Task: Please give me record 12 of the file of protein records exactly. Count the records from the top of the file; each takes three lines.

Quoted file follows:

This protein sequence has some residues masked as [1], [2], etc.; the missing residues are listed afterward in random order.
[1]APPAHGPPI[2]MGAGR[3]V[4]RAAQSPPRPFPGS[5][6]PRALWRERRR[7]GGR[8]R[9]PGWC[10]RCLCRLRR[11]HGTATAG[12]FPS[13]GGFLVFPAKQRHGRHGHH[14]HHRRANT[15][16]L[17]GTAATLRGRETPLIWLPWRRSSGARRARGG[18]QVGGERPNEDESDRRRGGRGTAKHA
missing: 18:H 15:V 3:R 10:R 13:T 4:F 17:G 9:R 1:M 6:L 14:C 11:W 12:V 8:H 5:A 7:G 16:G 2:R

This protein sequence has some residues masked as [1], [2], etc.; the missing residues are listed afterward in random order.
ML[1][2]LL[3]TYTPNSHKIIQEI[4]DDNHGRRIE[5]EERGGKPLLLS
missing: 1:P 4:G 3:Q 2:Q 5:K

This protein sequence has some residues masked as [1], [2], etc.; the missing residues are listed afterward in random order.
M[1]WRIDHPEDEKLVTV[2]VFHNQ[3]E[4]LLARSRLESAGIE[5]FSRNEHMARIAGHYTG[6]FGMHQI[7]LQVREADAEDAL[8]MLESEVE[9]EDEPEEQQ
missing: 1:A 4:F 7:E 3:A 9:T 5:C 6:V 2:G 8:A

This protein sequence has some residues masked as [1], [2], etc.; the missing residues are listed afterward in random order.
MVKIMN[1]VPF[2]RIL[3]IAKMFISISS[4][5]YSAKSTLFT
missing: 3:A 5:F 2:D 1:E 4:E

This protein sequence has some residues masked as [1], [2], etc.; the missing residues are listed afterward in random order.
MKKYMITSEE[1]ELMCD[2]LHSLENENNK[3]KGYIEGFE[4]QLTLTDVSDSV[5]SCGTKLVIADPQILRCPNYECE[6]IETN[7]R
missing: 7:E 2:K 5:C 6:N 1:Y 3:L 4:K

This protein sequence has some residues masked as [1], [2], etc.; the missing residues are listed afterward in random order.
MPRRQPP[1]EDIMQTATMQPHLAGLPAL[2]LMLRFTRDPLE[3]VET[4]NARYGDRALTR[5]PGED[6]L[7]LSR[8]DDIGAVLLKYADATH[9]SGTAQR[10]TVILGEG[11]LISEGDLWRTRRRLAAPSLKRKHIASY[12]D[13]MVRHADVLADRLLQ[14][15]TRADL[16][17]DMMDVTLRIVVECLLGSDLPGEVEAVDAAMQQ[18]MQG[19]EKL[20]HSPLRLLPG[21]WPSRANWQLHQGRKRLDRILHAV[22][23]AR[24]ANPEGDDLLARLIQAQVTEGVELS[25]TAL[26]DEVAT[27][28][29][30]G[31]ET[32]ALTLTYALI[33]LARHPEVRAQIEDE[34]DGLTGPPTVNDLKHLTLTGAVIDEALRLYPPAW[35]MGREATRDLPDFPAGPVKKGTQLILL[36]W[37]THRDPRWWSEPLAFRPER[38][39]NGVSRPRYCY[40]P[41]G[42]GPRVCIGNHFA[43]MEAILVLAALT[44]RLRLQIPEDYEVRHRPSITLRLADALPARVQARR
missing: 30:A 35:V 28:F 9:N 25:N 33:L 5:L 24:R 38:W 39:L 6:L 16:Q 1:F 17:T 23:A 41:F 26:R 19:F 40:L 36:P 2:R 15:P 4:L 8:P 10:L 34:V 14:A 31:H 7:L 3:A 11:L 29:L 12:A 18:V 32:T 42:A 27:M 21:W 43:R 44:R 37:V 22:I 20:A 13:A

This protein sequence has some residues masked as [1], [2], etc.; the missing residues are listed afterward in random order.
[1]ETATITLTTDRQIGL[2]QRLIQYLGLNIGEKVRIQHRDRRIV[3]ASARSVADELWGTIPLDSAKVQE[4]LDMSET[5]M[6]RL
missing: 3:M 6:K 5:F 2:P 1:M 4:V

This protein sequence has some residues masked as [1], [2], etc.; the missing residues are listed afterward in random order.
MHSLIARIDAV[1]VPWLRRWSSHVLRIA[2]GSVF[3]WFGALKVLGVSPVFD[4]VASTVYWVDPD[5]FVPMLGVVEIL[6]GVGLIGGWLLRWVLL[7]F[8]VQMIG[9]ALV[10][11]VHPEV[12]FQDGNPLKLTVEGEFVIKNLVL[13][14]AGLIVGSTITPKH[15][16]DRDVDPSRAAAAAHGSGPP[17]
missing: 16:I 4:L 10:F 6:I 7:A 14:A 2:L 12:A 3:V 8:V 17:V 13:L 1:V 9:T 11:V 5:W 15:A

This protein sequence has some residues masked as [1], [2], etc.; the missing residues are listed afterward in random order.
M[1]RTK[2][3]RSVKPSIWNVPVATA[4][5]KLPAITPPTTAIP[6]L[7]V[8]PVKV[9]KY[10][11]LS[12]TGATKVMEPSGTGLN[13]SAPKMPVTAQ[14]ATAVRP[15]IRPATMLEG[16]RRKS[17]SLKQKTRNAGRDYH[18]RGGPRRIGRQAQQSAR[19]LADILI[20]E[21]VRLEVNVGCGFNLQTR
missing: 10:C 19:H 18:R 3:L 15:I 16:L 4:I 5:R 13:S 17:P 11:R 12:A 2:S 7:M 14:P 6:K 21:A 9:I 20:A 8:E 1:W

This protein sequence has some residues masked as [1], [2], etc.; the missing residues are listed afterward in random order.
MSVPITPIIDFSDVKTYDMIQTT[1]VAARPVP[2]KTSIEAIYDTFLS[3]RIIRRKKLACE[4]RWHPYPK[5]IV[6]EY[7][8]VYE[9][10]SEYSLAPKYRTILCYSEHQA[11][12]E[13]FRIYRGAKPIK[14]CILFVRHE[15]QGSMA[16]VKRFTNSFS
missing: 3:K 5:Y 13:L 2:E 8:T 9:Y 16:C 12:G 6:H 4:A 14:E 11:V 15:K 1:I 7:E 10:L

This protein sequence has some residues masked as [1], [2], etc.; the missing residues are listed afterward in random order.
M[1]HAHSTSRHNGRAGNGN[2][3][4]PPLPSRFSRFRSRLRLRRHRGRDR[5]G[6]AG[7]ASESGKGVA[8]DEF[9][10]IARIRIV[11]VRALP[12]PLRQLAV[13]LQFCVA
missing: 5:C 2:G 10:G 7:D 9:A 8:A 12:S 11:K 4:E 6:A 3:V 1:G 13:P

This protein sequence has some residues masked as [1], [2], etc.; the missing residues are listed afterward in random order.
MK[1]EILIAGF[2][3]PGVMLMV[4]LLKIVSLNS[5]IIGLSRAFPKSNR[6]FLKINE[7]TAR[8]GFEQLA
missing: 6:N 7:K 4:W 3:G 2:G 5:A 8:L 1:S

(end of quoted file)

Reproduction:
This protein sequence has some residues masked as [1], [2], etc.; the missing residues are listed afterward in random order.
MK[1]EILIAGF[2][3]PGVMLMV[4]LLKIVSLNS[5]IIGLSRAFPKSNR[6]FLKINE[7]TAR[8]GFEQLA
missing: 6:N 7:K 4:W 3:G 2:G 5:A 8:L 1:S